SHOWCASE #20-21 and 25-26 presented this science fiction adventure series that would soon move into its own title in 1961. The logo was by Ira Schnapp. Rip was an inventor who used his vehicle The Time Sphere to explore a variety of times and places with his friend Jeff Smith, girlfriend Bonnie Baxter, and Bonnie’s kid brother Corky. The editor was Jack Schiff with his assistants George Kashdan and Murray Boltinoff. As you can see, right from the start the adventures veered away from science fiction into fantasy, but the time travel idea was appealing and readers liked it enough to keep the title going for 29 issues.
More evidence of the unlikely stories presented from the first issue of 1961. Written largely by Jack Miller, the series was long on action and short on logic, but that was true of most DC Comics titles at the time. Ira Schnapp lettered all the covers, but none of the stories inside.
Issue two presents a rare close look at The Time Sphere and an even sillier monster. Ira’s lettering followed the style he used for all the DC covers and helped sell the ideas.
If the recent past wasn’t wild enough, how about a million years ago? DC liked to use the phrase “3-Part Novel,” but this merely meant an issue-length story in three chapters totaling about 24 pages, usually.
When they weren’t facing dinosaurs and aliens, Rip and company had some interesting encounters elsewhere in history, as here with Marco Polo and Kublai Khan in ancient China, all explained in Ira’s lettering.
Issue #20 from 1964 has a rare depiction of Hitler on a DC cover. There weren’t many, even during World War Two. Rip and his crew have gained uniforms of their own here.
Issue #23 has the time travelers meeting George Washington. There are two unusual things about Schnapp’s caption: first, it fills a picture frame in the art, and second, it ends with three question marks.
On issue #27 from 1966, Ira uses a riveted metal treatment for the word ROBOT in his caption.
The final issue goes all-in on giant monsters with a creepy spider. Rip might survive that, but he couldn’t survive poor sales, which likely ended the run. Rip and company would return in later series. Ira Schnapp lettered all 29 TIME MASTER covers.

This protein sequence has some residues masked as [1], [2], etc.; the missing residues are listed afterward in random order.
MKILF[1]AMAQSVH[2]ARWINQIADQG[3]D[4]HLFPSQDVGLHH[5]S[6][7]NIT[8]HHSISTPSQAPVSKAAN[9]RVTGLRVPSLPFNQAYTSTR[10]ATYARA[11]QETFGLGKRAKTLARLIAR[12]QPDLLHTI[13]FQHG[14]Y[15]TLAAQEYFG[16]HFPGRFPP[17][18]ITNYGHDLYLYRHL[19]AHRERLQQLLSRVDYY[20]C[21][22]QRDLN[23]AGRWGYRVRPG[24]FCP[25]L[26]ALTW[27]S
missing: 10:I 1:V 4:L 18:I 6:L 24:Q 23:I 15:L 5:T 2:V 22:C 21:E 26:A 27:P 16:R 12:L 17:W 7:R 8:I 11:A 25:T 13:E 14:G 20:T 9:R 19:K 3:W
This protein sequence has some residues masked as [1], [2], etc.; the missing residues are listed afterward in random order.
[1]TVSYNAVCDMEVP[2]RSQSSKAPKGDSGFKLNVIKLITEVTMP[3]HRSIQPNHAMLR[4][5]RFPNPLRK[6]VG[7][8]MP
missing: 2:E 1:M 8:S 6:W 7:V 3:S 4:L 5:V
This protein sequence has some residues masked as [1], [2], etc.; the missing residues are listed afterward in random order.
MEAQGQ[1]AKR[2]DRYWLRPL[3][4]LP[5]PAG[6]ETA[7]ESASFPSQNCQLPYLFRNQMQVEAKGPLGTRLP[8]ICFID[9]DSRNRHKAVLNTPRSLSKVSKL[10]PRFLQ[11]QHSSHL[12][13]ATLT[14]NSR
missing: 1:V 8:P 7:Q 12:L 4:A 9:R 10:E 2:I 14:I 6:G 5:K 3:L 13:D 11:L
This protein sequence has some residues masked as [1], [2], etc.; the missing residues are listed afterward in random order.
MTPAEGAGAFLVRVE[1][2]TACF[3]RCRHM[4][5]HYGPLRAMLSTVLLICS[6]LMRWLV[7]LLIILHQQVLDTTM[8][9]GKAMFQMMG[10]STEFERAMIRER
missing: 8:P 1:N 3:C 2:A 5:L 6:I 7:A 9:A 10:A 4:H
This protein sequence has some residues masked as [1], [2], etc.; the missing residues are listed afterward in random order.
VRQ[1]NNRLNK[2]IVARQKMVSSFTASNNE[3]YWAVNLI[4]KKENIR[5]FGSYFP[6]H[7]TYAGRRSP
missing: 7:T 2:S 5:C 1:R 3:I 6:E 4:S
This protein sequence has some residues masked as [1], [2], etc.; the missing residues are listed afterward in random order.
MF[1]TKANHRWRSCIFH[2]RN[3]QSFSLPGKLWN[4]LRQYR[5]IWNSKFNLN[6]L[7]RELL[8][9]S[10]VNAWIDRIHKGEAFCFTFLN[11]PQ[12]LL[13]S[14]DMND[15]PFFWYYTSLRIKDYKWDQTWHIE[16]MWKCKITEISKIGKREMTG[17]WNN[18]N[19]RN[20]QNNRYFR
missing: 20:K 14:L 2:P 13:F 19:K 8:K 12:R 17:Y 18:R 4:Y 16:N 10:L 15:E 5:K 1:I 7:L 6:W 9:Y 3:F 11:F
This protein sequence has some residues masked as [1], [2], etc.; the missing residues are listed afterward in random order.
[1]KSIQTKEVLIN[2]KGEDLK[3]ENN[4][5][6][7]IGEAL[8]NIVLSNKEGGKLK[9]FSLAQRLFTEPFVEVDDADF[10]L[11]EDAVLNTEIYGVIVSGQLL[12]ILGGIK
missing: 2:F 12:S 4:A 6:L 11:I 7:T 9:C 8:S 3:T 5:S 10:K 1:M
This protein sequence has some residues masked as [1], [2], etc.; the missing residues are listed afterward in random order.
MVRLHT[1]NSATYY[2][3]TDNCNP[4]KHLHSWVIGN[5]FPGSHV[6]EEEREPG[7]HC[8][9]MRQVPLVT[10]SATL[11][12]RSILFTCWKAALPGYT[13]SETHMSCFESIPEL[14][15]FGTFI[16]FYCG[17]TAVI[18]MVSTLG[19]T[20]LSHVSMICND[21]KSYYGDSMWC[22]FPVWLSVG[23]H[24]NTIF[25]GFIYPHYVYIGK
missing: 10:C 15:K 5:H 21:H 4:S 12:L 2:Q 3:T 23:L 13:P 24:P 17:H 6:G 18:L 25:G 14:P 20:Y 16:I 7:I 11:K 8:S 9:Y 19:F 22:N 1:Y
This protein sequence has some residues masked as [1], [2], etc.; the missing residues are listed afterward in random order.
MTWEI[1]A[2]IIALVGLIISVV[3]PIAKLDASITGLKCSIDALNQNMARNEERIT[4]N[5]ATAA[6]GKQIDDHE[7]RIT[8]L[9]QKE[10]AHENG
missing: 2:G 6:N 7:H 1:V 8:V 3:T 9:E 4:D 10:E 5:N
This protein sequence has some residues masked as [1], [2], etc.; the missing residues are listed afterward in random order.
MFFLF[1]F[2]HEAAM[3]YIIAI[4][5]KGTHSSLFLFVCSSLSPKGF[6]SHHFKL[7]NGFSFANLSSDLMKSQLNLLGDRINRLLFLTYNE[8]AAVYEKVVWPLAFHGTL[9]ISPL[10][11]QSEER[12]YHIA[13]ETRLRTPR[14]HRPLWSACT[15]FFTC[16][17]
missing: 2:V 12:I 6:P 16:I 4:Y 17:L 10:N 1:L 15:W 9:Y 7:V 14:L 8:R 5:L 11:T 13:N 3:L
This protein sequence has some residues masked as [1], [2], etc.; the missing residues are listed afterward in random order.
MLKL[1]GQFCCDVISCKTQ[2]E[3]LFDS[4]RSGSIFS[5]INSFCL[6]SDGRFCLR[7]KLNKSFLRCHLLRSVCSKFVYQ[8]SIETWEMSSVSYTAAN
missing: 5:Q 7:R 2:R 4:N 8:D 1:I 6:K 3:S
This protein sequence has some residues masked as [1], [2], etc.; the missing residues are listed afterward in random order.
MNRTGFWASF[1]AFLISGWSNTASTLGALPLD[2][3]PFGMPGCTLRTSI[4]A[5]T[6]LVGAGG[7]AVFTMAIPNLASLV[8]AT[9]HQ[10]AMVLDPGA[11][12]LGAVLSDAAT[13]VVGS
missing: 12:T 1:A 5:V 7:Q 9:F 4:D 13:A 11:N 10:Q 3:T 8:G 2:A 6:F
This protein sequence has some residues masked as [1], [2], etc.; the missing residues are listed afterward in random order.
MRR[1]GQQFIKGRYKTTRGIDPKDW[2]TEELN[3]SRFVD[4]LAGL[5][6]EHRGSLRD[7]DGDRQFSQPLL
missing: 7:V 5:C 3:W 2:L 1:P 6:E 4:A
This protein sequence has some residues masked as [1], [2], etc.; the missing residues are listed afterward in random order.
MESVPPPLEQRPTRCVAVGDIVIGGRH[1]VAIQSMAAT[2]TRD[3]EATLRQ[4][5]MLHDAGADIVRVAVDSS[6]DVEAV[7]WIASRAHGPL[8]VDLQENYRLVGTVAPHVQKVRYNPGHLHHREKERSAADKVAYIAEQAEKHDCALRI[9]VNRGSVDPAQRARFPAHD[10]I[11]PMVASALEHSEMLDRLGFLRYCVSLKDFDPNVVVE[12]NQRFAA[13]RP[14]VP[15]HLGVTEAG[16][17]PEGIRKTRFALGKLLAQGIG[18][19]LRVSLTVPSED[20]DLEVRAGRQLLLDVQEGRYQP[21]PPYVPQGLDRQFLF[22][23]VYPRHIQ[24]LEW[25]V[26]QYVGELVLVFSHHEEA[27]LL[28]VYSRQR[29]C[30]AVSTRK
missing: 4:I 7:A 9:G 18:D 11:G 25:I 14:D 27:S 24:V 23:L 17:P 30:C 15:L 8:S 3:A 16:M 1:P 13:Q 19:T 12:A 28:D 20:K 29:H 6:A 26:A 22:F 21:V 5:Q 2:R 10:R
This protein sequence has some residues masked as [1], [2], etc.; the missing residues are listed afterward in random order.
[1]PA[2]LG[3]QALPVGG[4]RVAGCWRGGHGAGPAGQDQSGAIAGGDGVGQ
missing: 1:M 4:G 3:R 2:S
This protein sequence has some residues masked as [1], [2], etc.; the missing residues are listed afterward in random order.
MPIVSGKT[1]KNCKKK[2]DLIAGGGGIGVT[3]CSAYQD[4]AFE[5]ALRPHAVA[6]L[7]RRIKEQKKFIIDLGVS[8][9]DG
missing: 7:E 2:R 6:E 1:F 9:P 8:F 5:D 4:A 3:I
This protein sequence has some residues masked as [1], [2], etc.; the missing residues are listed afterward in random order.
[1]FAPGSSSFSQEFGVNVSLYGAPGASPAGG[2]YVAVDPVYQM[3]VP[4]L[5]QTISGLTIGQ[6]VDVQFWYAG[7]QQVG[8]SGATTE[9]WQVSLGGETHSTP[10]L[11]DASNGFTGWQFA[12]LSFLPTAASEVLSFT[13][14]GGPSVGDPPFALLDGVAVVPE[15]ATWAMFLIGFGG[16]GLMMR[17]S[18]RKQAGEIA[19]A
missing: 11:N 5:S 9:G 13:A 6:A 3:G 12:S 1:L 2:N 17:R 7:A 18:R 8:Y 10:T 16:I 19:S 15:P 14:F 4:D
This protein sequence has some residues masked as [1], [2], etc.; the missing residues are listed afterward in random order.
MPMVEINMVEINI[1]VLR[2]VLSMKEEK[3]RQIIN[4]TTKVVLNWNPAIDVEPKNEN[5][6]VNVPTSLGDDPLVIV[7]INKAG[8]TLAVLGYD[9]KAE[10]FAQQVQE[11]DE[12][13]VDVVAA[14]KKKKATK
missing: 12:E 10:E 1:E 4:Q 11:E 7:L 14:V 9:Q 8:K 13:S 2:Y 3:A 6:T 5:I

Also beginning in SHOWCASE issues #27-29, SEA DEVILS was about undersea adventurers. The team consisted of leader Dane Dorrance, Biff Bailey, Judy Walton (Dane’s girlfriend), and Nicky Walton (Judy’s younger brother). Under exciting covers by Russ Heath and colorist Jack Adler, they also were soon facing fantastic opponents, as seen here. Once again, Ira Schnapp designed the logo, and there’s another use of three question marks in the caption.
Their series also began in 1961 a few months after RIP HUNTER, and ran to 35 issues in 1967. Ira Schnapp lettered this and most of the covers, but none of the stories inside, many of which were lettered by Gaspar Saladino. The book was edited and sometimes written by Robert Kanigher. The top caption reading “By popular demand!” is probably hyperbole from Kanigher. Sales figures on the first SHOWCASE appearance were probably not in yet when this first issue was sent to the printer. Russ Heath’s realistic art certainly sold the book to readers, and Ira’s lettering helped too.
Colorist Jack Adler used gray washes to add modeling and depth to the covers, creating the separations himself. On this one he removed the black outline from Ira’s caption box.
For issue #3, Ira used a spooky style for the word GHOST in his caption. The storytelling was so clear on these covers that many didn’t need any word balloons (and that avoided the problem of how they could speak underwater, too.)
The cover of issue #13 from 1963 has an interesting split view and lots of caption lettering by Schnapp. I think that top blurb is more hyperbole from Kanigher.
Issue #17 has two radio balloons suggesting the divers can communicate that way, even though the woman’s mouth is in the water. How did that work? And where’s her breathing tube? I guess you had to read the issue to see if this made sense!
Issue #25 from 1965 has a different style of radio balloon by Ira, and I like the use of color in his story title as well as the water-wavy banner at the top.
The final issue has a somewhat squashed caption at the top by Ira, and is not helped by those awful “go-go checks.” Here are the covers lettered by Schnapp: 1-23, 25-29, 31, 33–35. That’s 32 in all.
Rip Hunter on Wikipedia.
Sea Devils on Wikipedia.
More articles like this are on the Comics Creation page of my blog.